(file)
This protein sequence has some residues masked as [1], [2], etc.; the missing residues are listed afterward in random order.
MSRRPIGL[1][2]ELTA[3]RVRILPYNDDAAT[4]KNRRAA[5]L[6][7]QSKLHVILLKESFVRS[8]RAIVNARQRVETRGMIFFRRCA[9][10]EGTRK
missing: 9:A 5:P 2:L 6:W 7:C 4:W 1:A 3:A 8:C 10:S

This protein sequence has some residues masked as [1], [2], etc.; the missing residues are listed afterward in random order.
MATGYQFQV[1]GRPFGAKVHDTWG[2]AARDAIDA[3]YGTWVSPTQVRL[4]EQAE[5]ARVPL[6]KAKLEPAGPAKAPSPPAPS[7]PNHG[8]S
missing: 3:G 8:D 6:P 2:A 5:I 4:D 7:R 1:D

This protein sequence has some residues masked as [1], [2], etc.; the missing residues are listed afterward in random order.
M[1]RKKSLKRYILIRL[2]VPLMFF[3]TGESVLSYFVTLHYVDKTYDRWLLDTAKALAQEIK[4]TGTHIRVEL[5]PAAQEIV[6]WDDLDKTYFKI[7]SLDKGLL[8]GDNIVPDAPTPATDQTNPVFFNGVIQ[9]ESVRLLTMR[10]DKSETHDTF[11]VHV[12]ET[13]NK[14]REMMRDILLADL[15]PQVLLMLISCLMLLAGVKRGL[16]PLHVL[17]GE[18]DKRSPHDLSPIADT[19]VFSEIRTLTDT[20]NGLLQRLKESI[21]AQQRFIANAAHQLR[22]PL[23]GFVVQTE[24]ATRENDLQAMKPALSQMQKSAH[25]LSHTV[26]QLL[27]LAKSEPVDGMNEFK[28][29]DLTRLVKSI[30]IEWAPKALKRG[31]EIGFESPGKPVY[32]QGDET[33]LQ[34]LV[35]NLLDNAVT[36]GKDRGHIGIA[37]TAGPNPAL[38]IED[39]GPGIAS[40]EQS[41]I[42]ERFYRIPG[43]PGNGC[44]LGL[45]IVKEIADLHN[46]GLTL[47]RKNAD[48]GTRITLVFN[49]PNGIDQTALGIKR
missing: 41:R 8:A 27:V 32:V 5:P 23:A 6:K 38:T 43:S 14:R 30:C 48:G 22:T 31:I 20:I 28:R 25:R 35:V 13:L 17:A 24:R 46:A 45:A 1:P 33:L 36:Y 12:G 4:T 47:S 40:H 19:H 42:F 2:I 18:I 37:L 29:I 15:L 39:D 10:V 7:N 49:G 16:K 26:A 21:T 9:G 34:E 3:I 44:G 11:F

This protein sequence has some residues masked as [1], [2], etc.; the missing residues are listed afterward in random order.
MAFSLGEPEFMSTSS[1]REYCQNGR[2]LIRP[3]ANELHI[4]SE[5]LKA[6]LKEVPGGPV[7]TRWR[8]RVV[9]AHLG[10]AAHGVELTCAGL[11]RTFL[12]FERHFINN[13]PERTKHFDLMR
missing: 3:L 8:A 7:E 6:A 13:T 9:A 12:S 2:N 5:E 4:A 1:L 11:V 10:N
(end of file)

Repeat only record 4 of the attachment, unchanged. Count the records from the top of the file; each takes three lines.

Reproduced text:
This protein sequence has some residues masked as [1], [2], etc.; the missing residues are listed afterward in random order.
MAFSLGEPEFMSTSS[1]REYCQNGR[2]LIRP[3]ANELHI[4]SE[5]LKA[6]LKEVPGGPV[7]TRWR[8]RVV[9]AHLG[10]AAHGVELTCAGL[11]RTFL[12]FERHFINN[13]PERTKHFDLMR
missing: 3:L 8:A 7:E 6:A 13:T 9:A 12:S 2:N 5:E 4:A 1:L 11:V 10:N